Formal gardens are planted in stripes and blocks, everything measured so that the spaces are even. It is all about control and maintenance. That is the style. Informal or naturalistic gardens are at the other end of the scale. There is nothing so contrived or tightly managed as a row or an edging stripe. This style is more about emulating Nature, recreating but improving on what occurs naturally. Most of us choose to garden somewhere in the middle between those two ends of the spectrum. As such, we are in good company. That mix is the hallmark of some great gardeners like Vita Sackville West and Gertrude Jekyll.

I just can’t imagine that Vita or Gertrude would have forseen the translation into edgings of mondo grass or bedding begonias. They didn’t ever straitjacket every garden bed and every garden border in behind tidy edges of border plants. Woodland and cottage gardens were spared. Herbaceous borders were allowed to festoon outwards over the wide mowing strips, softening the hard lines. One of the lovely distinctive styles of many English gardens is their use of wide gravel paths (usually a honey coloured gravel rather than sombre grey) with voluptuous plantings allowed to overflow to the path and often gently seeding down.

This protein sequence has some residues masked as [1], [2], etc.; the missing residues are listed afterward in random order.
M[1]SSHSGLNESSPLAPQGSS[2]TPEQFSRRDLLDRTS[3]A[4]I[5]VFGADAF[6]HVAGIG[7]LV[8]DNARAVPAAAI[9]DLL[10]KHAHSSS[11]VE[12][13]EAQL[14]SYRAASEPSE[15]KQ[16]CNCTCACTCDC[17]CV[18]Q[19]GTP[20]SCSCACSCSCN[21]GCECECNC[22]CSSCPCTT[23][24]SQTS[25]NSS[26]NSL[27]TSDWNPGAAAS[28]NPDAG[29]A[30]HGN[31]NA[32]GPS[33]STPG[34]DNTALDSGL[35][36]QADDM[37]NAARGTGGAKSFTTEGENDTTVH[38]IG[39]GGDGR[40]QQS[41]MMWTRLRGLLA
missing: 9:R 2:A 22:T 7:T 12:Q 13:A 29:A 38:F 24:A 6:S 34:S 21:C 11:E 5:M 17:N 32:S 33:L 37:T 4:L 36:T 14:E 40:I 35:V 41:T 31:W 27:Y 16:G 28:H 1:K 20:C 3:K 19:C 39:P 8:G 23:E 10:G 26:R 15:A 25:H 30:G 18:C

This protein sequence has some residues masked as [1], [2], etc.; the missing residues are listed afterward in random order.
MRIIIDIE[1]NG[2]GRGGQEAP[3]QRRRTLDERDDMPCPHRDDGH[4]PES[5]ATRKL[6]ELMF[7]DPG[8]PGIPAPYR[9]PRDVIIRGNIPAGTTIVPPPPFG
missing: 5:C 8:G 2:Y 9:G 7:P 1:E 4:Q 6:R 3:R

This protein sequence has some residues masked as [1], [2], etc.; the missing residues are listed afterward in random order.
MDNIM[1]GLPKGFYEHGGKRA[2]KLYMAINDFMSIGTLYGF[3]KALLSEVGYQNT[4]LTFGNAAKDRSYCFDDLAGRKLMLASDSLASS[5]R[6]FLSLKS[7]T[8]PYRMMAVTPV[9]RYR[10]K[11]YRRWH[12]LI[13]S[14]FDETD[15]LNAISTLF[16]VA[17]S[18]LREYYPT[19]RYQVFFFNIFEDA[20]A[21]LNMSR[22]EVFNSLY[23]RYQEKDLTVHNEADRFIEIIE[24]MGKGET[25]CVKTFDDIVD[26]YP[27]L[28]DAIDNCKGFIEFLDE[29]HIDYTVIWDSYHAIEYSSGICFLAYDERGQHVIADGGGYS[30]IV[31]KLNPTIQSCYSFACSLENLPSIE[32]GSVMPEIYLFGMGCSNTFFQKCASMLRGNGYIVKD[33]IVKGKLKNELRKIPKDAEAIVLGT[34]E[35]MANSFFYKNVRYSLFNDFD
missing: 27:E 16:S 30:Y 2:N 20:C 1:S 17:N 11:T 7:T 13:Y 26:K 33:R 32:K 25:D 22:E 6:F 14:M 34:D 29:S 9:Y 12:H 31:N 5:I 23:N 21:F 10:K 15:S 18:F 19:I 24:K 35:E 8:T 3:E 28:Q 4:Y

I admit that I gave myself a shock when I headed out to photograph the Tiger’s Jaw (Faucaria tigrinia) plants which were opening their faces to the sun. It wasn’t until I lined up the photo that I realised I had planted them in a row at the front of that particular garden border. There was a good reason. They are very low growing and will rot out if larger plants flop over them. But a row! I shocked myself. It may just be the only edging row you will find our garden outside of the vegetable patch (excluding proper hedges) but we are in a minority among New Zealand gardens. Pretty much every one I go into these days is defined by the use of edging plants.

Consider grouping the plants, darlings, rather than planting them in single file. You may even like the different effect.

First published in the Waikato Times and reprinted here with their permission.